Published in The Road Ahead, RACQ

The two-day Spicers Walk is perfect for those who want a luxe bush experience.

“We could get a stir-fry going”, jokes Hayden, our guide, as he points out native ginger, pepperberry and Morton Bay chestnut. 

We are on the Spicers two-day Scenic Rim Trail in south-east Queensland, a small group guided walk for 12 people that combines trekking and glamping. Each day we hike around 13km, returning to Canopy glampground for a feast and après-walk activities (think hot tub, marshmallow toasting, stargazing) and the option of an extra “recovery” night at Spicers Peak Lodge. With guides, bag delivery, gourmet meals and wine, it’s perfect for those wanting to dip their toe into multiday walks without roughing it.

Photo Hike 2
Walking to Canopy – our clamping home for the night

Earlier that day we met guides Hayden and Ellie and our fellow walkers at Spicers’ hiking HQ on the Cunningham Highway, 110km south-west of Brisbane, where we left our bags and were taken to the foothills of Main Range National Park.   

At the start of the walk, our guides suggest we stamp our feet as an acknowledgement that we will be crossing three different Indigenous countries belonging to the Yuggera, Barunggam and Bundjalung people. 

We take the route to Mount Mathieson, and after walking through eucalyptus forest followed by an uphill rocky clamber, we stop for a billy tea and Anzac biscuits while overlooking an ancient volcanic plateau. 

After morning tea, we again walk through eucalyptus forest, then round the corner, where we suddenly find ourselves in lush subtropical rainforest, a remnant of Gondwanaland.

Along the way we keep our eyes peeled for elusive koalas, which Hayden calls “the fine wine of the Australian bush”, as well as Glossy Black-cockatoos and endangered Rock-wallabies. 

The walk is aimed at those of average fitness and the pace is just right, with Hayden in front pointing out plants and animals and Ellie bringing up the rear. We never feel rushed or as though we are dragging our heels. 

After a delicious beetroot, chickpea and chicken salad lunch, we take the historic Spicers Gap Road, which once linked Brisbane to the Darling Downs. It’s amazing to think that this tranquil area was once so trafficked that it afforded two pubs. 

To break the post-lunch trudge, our guides invite us to try Japanese forest bathing or shinrin-yoku. We separate and for an hour walk one by one, silently immersed in nature. 

The final stretch is through Spicers’ private nature refuge, where we see the innovative “drinkie bill” contraption that helps koalas get water.

It’s late afternoon when we arrive at Canopy, Spicers’ eco glampground. We are met by chef Nikki and host Sophie with elderflower-laced water, hot towels, scones and champagne. 

Canopy has a wooden lodge, with a cosy lounge and dining area surrounded by luxurious safari-style tents, to which our bags have been delivered. The tents have polished timber floors, electricity, plush king beds and private decks. Facilities are shared but of high quality with hot showers, luxe bathroom products and there’s even a hairdryer.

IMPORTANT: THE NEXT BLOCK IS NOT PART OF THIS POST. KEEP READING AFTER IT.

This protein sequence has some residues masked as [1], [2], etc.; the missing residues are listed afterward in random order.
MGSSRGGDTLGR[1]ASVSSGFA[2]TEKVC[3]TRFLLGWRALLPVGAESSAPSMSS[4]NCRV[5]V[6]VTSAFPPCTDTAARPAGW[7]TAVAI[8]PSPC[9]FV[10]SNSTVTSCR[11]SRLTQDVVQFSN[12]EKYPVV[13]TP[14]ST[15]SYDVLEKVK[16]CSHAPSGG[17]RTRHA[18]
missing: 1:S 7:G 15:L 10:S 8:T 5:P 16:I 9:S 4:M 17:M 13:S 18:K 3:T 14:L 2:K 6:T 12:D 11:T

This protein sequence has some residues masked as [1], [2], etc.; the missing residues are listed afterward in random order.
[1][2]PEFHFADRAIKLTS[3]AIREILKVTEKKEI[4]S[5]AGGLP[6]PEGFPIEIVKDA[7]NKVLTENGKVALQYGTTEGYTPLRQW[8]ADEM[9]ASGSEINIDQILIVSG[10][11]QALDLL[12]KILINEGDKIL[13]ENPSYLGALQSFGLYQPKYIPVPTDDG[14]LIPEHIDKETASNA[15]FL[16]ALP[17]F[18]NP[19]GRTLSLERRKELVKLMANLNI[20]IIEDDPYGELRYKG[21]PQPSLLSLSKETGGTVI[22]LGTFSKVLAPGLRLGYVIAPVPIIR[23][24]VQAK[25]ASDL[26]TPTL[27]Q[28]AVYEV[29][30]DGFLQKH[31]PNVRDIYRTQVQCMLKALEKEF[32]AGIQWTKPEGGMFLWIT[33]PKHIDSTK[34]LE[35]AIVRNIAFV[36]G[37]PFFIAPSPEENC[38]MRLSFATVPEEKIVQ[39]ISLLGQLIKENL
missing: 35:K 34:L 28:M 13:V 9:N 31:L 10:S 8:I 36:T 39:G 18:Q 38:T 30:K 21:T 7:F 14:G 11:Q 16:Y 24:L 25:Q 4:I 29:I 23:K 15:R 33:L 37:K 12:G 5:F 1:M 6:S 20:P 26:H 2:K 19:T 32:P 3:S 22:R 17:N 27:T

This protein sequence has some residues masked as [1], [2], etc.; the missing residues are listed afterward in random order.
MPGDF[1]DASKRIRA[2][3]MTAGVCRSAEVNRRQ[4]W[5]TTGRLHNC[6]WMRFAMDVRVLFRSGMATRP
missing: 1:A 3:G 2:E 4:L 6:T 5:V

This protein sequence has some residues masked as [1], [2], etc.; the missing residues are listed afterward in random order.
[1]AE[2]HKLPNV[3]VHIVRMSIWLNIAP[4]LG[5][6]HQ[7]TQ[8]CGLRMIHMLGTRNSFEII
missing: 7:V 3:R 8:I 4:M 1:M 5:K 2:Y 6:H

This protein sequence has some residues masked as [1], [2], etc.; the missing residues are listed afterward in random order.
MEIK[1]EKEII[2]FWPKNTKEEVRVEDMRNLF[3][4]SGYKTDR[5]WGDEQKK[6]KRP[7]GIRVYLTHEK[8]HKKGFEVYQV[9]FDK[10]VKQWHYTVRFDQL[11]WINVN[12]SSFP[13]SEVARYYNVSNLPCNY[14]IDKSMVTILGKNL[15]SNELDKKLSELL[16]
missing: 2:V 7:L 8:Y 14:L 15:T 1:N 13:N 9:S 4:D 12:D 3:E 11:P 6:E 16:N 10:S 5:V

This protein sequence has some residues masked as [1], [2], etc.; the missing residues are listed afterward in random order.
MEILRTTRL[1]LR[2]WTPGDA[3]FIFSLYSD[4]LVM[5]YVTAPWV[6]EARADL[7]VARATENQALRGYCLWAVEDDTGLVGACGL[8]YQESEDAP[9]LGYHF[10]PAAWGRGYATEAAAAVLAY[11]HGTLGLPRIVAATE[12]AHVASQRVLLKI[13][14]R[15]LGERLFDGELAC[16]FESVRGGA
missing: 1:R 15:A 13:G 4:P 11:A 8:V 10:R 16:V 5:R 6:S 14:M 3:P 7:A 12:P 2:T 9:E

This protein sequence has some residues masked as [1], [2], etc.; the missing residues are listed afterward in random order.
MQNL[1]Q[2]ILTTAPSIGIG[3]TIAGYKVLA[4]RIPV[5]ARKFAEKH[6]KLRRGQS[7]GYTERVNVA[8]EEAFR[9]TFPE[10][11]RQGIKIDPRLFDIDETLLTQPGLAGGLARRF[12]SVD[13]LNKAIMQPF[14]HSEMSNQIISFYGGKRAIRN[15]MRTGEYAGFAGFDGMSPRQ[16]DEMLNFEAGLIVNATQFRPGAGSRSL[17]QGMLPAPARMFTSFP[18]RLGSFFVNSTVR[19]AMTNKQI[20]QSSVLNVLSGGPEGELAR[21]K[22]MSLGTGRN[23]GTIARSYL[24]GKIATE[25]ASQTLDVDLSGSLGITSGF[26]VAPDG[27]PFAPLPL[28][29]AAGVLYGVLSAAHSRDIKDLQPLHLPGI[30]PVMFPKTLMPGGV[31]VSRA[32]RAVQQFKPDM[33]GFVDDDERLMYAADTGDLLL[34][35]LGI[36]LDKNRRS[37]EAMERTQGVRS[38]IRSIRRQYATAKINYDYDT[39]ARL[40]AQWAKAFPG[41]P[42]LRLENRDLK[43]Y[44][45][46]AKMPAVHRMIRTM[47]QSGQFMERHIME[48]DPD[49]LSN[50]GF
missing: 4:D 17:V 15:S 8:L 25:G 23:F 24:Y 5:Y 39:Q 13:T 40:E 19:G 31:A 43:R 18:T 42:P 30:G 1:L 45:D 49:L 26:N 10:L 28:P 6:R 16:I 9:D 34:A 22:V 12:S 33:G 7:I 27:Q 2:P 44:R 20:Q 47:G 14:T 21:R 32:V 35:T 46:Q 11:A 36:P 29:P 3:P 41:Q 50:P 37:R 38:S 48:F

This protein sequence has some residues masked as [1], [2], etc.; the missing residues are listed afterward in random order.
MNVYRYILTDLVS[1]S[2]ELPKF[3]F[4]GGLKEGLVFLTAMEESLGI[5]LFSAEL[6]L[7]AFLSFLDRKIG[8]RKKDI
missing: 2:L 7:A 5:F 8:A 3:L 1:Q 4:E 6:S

We enjoy an aperitif followed by a gourmet dinner then join Hayden and Ellie around the fire pit to stargaze and toast marshmallows before collapsing into our snug beds. 

The next day, after a hearty cooked breakfast, we’re ready for another adventure.

Because of trackwork on the planned trail, we do a 12.4km rainforest trek up Mount Cordeaux instead. I’m reminded of the benefits of a guided walk – arrangements are taken care of if there are changed track conditions or unexpected weather events.

It is a slow but stunning grind through the filmy rainforest of strangler figs, palms and tree ferns. Eagle-eyed Ellie shows us a trapdoor spider’s home and points out native raspberry, which gets us in the mood for morning tea – bliss bombs studded with apricot – while overlooking the Fassifern Valley.

Ellie tells us that Mount Cordeaux was used by Indigenous clans to send smoke signals to other clans to meet, the most important gathering being the Bunya Nut celebration.

After our break, it’s a gut-busting slog to the summit before we zigzag down the mountain. When we trundle into Canopy for the much-anticipated Spicers welcome, it’s straight to the hot tub for some, but I enjoy a sundowner before our dinner of pork roasted in apple cider, potatoes with caper cream and pumpkin sourdough with charcoal butter, all topped off with a lemon syrup cake. Then we dive into bed. 

Spicers Peak Lodge

The next day after breakfast, it’s time to say farewell, but I’m not ready to return to reality, so am pleased to have taken the extra “recovery” night at Spicers Peak Lodge.

Spicers Peak Lodge at the top of nearby Cedar Mountain is one of Australia’s premier lodges and it exudes relaxed luxury. However, it doesn’t matter that we have turned up in our daggy bushwalking gear, there are no pretensions here.

There are plenty of activities, but we opt for a rejuvenating massage followed by a five-course degustation and paired wines – a sumptuous finale to our glamping trek. 


This is a guided two-night small group adventure for up to 12 walkers of moderate fitness departing from Cunningham’s Gap.